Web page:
Davey B

Let's have some fun.

Sparked by legalized sports betting, the zany crew of Beat the Degenerates and the crazy, fantastic finishes of the NFL, here comes a new column. It's called Between the Lines, and it will originate midweek, amid the atmosphere of shifting betting lines and at a time when people make key decisions about their upcoming wagers.

The information is serious, gleaned from weekly personnel developments, injuries and, later in the season, weather. But the outlook is more lighthearted, based on the fact that even someone armed to the teeth with great information and analysis may not win. Yet it is intoxicating to try.

How do you bet all of this, now that NFL wagering is legal? Long-term success depends on finding your groove and betting big when you feel the mojo.

So here we are, Week 3. Let's take a look at the lineup. The favorite is listed first and the minus sign indicates the amount of points given to the underdog. Over-Under totals are in parentheses.

Thursday:

Cleveland -3 vs. NY Jets (39.5)

Sunday:

Minnesota -16.5 Buffalo (40.5)

Carolina -3 Cincinnati (43.5)

Baltimore -5 Denver (42.5)

Green Bay -2.5 AT Washington (45.5)

Philadelphia -6 Indianapolis (47.5)

Houston -6.5 New York Giants (42)

Atlanta -3 New Orleans (53)

Miami -3 Oakland (44)

Kansas City -6.5 San Francisco (56)

La Rams -6.5 La Chargers (48)

Chicago -6 AT Arizona (no total)

Seattle -1.5 Dallas (41.5)

Pittsburgh -1 AT Tampa Bay (53)

Jacksonville -6.5 Tennessee

Let's look at some big lines moves. Seattle dropped from -3 to minus 1.5 in its home opener against Dallas after starting 0-2. Chicago gives 6 rather than 4 to hapless Arizona, and Pittsburgh went from minus 2.5 to minus 1 Monday night against Tampa Bay. Key factors could be the lack of protection Russell Wilson got against Chicago on Monday night along with no running game. Pittsburgh, meanwhile, has major discipline problems with Antonio Brown sitting out team film reviews and LeVeon Bell holding out. Coach Mike Tomlin does not look to be in charge here.

HOW YOUR DEGENENERATES PICKED.

Excerpted from the Beat the Degenerates hosted by Press of Atlantic City Director of Entertainment Scott Cronick and me during his Off the Press radio show on Newstalk 1400-AM WOND. Picks are from the two of us along with Dave Weinberg, Eagles beat writer for The Press of Atlantic City. I bill these picks as “entertainment only,” and you may be indeed entertained to the point of laughter ...

BONTEMPO: Seattle, minus the 1.5. This fits an idea that when the game lays right, slam it, regardless. Seattle was picked to win 8 games, cannot afford an 0-3 start and should come out blazing in its home opener. Yes, the team has declined, but I will buck the crowd and play them. Because of the vig - a 10 percent premium you pay up front for nearly every NFL pick - you have to identify a game you love once in awhile and go big. I would try this one.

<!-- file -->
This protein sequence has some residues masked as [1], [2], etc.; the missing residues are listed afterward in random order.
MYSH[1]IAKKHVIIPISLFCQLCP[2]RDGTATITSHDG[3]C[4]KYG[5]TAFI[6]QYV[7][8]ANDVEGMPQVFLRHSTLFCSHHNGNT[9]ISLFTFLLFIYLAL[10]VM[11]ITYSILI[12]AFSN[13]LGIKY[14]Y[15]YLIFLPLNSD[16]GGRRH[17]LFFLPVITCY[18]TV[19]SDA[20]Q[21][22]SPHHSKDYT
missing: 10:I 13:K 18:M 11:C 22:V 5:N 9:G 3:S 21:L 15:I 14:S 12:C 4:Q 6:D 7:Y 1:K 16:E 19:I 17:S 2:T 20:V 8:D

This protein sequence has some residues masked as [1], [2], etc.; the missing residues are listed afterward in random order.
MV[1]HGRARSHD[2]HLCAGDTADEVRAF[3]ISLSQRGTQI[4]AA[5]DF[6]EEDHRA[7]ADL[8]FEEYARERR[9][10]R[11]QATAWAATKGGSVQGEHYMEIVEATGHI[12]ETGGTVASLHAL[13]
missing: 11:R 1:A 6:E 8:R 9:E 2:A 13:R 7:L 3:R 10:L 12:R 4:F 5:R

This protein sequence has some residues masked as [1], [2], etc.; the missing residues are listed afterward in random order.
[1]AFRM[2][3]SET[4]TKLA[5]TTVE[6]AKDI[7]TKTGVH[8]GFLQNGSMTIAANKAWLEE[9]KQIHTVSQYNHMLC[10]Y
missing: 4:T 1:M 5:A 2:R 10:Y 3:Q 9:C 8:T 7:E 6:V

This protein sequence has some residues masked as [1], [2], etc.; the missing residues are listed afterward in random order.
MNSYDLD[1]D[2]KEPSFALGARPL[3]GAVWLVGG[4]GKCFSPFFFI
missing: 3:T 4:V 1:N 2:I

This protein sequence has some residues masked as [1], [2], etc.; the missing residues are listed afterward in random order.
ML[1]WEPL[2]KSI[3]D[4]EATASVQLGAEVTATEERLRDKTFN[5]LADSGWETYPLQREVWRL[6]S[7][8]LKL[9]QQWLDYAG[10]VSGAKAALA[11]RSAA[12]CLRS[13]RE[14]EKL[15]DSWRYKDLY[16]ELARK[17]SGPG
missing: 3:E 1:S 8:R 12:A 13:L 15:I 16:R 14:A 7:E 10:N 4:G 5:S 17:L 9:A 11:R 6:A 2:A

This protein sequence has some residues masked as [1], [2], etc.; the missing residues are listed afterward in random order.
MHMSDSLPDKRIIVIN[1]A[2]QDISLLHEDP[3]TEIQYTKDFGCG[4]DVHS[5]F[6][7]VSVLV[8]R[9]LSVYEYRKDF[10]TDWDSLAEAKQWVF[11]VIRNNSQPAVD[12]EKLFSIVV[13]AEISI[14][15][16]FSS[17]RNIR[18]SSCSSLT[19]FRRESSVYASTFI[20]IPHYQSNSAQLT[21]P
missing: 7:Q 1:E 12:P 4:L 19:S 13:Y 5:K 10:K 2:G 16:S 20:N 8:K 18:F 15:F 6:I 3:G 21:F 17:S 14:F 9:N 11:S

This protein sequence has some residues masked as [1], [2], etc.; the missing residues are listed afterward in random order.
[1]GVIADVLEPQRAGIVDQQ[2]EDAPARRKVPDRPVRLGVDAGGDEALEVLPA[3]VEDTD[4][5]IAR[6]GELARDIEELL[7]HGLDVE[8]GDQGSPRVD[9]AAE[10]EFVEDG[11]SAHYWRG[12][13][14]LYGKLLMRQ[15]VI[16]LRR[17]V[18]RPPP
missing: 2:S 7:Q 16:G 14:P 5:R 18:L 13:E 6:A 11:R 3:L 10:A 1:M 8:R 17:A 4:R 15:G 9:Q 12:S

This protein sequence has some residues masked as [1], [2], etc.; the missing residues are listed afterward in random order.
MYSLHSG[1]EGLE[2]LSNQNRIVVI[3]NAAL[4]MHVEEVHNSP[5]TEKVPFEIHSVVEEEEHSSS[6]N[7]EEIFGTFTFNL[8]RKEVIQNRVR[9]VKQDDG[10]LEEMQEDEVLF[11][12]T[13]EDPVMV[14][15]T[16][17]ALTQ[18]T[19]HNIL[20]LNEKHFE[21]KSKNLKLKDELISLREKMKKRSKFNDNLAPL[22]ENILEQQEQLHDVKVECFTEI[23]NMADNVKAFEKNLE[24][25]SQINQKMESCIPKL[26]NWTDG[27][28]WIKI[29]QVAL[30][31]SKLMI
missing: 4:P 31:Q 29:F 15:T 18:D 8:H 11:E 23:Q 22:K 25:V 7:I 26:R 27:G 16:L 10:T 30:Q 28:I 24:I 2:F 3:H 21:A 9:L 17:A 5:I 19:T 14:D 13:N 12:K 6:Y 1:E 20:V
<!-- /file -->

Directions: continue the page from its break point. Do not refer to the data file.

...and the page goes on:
CRONICK: Minnesota minus 16.5 against Buffalo. The Bills have given up 78 points in two games and look awful. Minnesota is revitalized under Kirk Cousins. They have a good deep passing game and an opportunistic defense. They play very well at home, and, importantly, rarely allow those cheap touchdowns at the end of games to make bettors lose covers. Would not be surprising to see their defense score.

WEINBERG: He likes the 49ers plus 6.5 against the Kansas City Chiefs. This figures to be a back-and-forth game with two high-powered offenses. This could be the most exciting game of the week. Will this one come down to which team has the ball last? San Francisco was the hottest team in the league at the end of last year and put its first win on the board last week.

ALSO: Scott's Beat the Degenerate listener took the Rams at minus 6.5 against the Los Angeles Chargers. The Rams come off a 34-0 shutout of the Cardinals and did so with a heavy run attack. They lost their field goal kicker in warm-ups and didn't even need him.

FOOD FOR THOUGHT: Carson Wentz returns for the Eagles Sunday against Indianapolis. He doesn't have his full complement of receivers and running back Jay Ajayi may be limited. Nonetheless, the Messiah is back from last year's injury. Bear in mind that similar reunions throughout the league often result in just an average game from the quarterback, as timing issues and rust come into play. Eagles are minus 6 if you want to play, but it's a tough call.

AROUND THE LEAGUE: Packers fans were justifiably outraged by a “late hit” on Vikings quarterback Kirk Cousins, who threw a game-ending interception, but new rules say if you put too much of your weight into a quarterback hit, it's roughing the passer. How do you measure “too much?” You can't. Awful call. For his part, Cousins called it a generous call. Good for him. He rallied the Vikings to a tie after the gift.

Some NFL players get their number retired at halftime, long after they've been in action. Vontae Davis unfurled a new twist last Sunday. He RETIRED HIS OWN NUMBER, quitting right at halftime of a Bills loss. He will forfeit nearly $4 million of a $5 million deal and certainly felt he could not do it anymore, but what timing.

The New England Patriots will take a chance on oft-troubled Josh Gordon from the Browns and are negotiating a deal in which he must stay with them for a certain period of time to close the deal.

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